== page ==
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Structure Function Relationship of Lactate Dehydrogenase/ e-Crystallin from Lenses of Indian Spiny-Tailed Lizard (Uromastyx hardwickii).

Byline: Ambreen Atta, Amber Ilyas, Zehra Hashim and Shamshad Zarina

ABSTRACT

Eye lens is a fascinating object to study protein evolution. Lenses contain highly stable long-lived proteins with the least turnover. Lens transparency is maintained by water soluble proteins classified into ubiquitous (a, b and g crystallin) and taxon-specific lens crystallins. Ubiquitous crystallins show great diversity among vertebrates and invertebrates due to selective pressure leading to adaptive conflict. Taxon-specific lens crystallins, on the other hand, are products of gene sharing or gene duplication phenomenon where metabolic enzymes are recruited as crystallins in addition to their structural role. Current investigation was designed to study the evolutionary changes and discriminating adaptations in lens proteins. For this purpose, Indian spiny-tailed lizard Uromastyx hardwickii was used as an evolutionary model. We report partial nucleotide sequence of LDH/e-crystallin comprising of 628 bp corresponding to 209 amino acids from lenses of Uromastyx hardwickii.

To get more insight about the structure-function relationship, bioinformatics tools were used. Homology between sequences of e-crystallin and LDH and conservation of catalytic residues indicated that e-crystallin is a result of recruitment through gene sharing phenomenon.

Key words

Biochemical adaptation Lactate dehydrogenase B e-crystallin, gene sharing Uromastyx hardwickii

INTRODUCTION

Ocular lens is an interesting object to study evolution, cell differentiation, aging and selective adaptation. In lens, transparency and light refractive properties are maintained by water soluble proteins known as crystallins (Bloemendal, 1981). Crystallins are long-lived, stable proteins with the least turnover (de Jong et al., 1989) and can resist various toxic environmental pressures. Crystallins consist of two groups known as ubiquitous (a, b, g crystallin) and taxon-specific lens crystallins. The members of former group are abundantly found in most of the living organisms. The latter group, however, has limited distribution and has been evolved by a gene recruitment phenomenon (Wistow, 1995).

Taxon-specific crystallins were first discovered in lenses from birds followed by many studies in other species (Williams and Piatigorsky, 1979). Birds and reptiles have diverged approximately 200 million years ago and still share several morphological characters (Keeton, 1972). Major taxon-specific lens crystallins in birds and reptiles are e-crystallin and d-crystallin (de Jong et al., 1981). e-crystallin is closely related to LDH-B enzyme, is catalytically active and contains a dinucleotide fold for NADH binding (Wistow et al., 1987). Duck lens e-crystallin and LDH-B are suggested to be the products of same gene, evolved by gene sharing phenomenon (Hendricks et al., 1988). e-crystallin has evolved at a slower rate (2 to 4 substitutions per 100 residues per 100 million years) as compared to other crystallins. e-crystallin was first observed in avian lenses (Stapel et al., 1985).

Later, e-crystallin was discovered in reptilian lens but was not found in other taxa (Stapel et al., 1985).

The level of LDH/e-crystallin varies from species to species. Wistow et al. (1990) reported up to 40% of total soluble proteins from lens of humming bird. In birds and reptiles, it was found up to 23% of total water-soluble proteins (Wistow et al., 1987, Stapel et al., 1985). The only complete sequence of e-crystallin has been reported from duck lens (Hendricks et al., 1988) while among reptiles, members of order Crocodilia (caiman, crocodiles and alligator) (Stapel et al., 1985) and Squamata (Gecko phelsuma and Uromastyx hardwickii) showed existence of e-crystallin (Roll et al., 1996; Atta et al., 2014). These investigations, however, mostly dealt with kinetic, immunostaining detection and partial sequence studies. Chiou and colleagues (Chiou et al., 1991) reported the presence of e-crystallin in caiman lenses. They have conducted kinetic studies of caiman e-crystallin and compared their results with duck e-crystallin.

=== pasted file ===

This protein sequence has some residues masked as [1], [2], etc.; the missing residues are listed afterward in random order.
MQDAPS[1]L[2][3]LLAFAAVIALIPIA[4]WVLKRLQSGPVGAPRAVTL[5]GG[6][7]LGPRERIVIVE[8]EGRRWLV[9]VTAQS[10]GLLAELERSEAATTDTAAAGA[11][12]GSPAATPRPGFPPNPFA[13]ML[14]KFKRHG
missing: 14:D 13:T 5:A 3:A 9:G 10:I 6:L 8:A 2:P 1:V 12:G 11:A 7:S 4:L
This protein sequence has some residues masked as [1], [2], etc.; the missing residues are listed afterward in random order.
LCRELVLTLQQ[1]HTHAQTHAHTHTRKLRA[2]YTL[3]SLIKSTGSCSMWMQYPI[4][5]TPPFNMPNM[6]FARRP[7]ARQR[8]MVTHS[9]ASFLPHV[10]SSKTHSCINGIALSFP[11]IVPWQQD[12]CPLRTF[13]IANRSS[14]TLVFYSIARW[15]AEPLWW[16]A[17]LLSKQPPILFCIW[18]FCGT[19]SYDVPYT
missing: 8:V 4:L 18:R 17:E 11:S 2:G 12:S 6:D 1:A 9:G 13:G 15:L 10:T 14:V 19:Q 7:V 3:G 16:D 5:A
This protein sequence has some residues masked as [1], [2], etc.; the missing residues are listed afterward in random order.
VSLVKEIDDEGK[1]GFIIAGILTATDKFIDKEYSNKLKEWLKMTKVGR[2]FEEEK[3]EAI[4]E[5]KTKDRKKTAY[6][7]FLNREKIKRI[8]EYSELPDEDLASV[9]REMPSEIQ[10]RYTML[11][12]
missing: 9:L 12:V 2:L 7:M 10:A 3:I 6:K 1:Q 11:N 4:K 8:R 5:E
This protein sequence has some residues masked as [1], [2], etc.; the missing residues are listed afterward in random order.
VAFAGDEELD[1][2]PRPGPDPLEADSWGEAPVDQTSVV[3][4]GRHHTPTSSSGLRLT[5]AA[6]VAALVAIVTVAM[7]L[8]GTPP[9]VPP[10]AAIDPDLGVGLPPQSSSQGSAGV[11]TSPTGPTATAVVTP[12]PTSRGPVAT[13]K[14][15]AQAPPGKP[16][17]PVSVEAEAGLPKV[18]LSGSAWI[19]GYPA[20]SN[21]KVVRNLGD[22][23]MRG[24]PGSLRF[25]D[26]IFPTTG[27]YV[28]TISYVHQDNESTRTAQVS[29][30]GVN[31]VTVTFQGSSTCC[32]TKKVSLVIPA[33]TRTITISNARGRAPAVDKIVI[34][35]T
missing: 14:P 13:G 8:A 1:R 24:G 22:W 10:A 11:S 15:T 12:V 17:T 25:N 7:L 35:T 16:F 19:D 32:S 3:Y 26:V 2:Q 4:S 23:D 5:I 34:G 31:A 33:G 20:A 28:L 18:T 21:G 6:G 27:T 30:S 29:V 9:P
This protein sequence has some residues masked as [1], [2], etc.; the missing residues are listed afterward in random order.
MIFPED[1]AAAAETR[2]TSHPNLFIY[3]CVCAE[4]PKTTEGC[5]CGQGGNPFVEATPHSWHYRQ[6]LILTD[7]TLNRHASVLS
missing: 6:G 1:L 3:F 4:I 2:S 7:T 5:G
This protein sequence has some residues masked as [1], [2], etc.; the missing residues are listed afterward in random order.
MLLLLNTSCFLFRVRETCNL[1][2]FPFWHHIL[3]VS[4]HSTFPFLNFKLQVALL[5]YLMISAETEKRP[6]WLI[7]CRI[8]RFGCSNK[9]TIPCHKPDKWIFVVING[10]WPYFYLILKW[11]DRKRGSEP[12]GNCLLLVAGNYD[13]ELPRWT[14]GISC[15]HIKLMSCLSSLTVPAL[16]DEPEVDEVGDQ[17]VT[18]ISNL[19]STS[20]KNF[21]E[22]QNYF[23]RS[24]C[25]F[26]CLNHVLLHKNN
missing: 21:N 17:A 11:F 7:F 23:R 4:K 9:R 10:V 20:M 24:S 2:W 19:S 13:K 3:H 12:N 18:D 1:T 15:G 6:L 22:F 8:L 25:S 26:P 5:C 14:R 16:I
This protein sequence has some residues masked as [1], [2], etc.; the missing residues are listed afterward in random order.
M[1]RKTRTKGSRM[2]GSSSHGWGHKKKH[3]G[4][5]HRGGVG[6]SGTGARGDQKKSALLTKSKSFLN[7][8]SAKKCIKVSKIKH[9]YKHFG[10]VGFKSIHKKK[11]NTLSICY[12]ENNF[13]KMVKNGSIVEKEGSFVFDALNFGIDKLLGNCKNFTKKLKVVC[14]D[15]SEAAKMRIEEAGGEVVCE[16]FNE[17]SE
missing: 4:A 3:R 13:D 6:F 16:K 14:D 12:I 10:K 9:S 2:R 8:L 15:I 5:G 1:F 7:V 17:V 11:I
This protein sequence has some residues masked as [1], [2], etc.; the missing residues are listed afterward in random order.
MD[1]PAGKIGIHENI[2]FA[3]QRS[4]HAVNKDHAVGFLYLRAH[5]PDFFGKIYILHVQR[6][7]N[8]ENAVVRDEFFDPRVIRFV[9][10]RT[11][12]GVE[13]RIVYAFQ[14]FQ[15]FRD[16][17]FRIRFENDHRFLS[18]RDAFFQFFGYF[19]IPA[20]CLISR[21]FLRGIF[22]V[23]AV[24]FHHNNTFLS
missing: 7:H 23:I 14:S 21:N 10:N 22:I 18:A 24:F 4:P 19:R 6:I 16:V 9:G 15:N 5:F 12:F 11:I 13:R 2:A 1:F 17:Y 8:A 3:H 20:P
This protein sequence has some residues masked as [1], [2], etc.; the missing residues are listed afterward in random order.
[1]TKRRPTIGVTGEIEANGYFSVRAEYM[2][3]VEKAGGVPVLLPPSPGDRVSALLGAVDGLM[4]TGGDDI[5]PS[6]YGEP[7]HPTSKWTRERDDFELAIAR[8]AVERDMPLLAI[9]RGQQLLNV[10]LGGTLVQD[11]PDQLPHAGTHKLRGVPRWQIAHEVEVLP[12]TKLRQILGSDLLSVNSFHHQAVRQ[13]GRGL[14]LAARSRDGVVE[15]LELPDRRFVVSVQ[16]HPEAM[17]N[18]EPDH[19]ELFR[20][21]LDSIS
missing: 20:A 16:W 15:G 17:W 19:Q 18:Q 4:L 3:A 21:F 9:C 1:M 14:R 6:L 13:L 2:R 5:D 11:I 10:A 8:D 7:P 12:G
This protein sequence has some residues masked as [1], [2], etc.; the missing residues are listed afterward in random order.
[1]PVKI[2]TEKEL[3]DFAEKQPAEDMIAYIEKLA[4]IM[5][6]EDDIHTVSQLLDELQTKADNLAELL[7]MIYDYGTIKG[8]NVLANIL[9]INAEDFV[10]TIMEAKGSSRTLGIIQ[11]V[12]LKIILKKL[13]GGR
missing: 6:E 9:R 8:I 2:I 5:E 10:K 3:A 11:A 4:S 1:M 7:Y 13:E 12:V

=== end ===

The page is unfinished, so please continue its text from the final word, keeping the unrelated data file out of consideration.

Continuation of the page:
Another study (Stapel et al., 1985) highlighted presence of e-crystallin in alligator, Heron and tufted duck using two-dimensional electrophoresis. The presence of e-crystallin in gecko lens was confirmed by using an immunostaining method (Roll et al., 1996). A recent study has reported partial characterization of LDH like crystallin from Uromastyx hardwickii at mRNA level (Atta et al., 2014). In this communication, we report the partial sequence of LDH/e-crystallin like protein from the water-soluble lens fraction of Uromastyx hardwickii. Furthermore, the observed sequence has been explored to examine structure-function relationships.

MATERIALS AND METHODS

Sample collection

Fresh lenses from Uromastyx hardwickii were obtained after the approval of Institutional Review Board to conduct this study. All procedures were in accordance with the standards set forth in the Guide for the Care and Use of Laboratory Animals (National Academy of Science, National Academy Press, Washington, D.C.).

Gene expression analysis using RT-PCR

Total RNA was extracted from U. hardwickii lenses by using SV total RNA isolation system kit (Promega, USA) according to manufacturer's protocol. mRNA was reverse transcribed using SuperScript(r) III First-Strand Synthesis System (Invitrogen, UK). PCR of e-crystallin/LDH gene was performed using total lens cDNA as template. Each 50 ul reaction volume contained cDNA (5ug), 2X Master Mix (GoTaq(r) Green Master Mix (2X) Promega, U.S.A) with 0.4uM sense and 0.4uM antisense primers respective to LDH gene. Primers were designed from LDH fingerprinting and phosphate-specific binding region (NAD(H) pyrophosphate binding site) (Birktoft et al., 1982). PCR blank and RT blank were used as negative controls. Primer sequences and annealing temperatures (Tm) are given in Table I. Four sense and one common antisense primer was used. PCR conditions were: denaturation at 94C for 2 min, annealing at 53-55C for 1.5 min and extension at 74C for 1 min.

35 cycles of PCR were performed for gene amplification in gradient thermocycler (Eppendorf).

PCR products were visualized by using agarose gel electrophoresis. 2% agarose gel was prepared in TBE buffer (45mM Tris, 45mM boric acid, 1mM EDTA) pH 8.5. Ethidium bromide (0.5ug/mL) was used to visualize PCR products under UV light using gel documentation system (Bio-Rad). 100 bp DNA ladder was used as marker.

DNA sequencing

Purified PCR products and 10 pmol forward and reverse primers were directly sent to First BASE Laboratories (Selangor, Malaysia) for DNA sequencing. Analysis of DNA sequences was done by using basic local alignment search tool (BLAST) (www.ncbi.nlm.nih.gov/blast). DNA sequence was submitted to GenBank data base.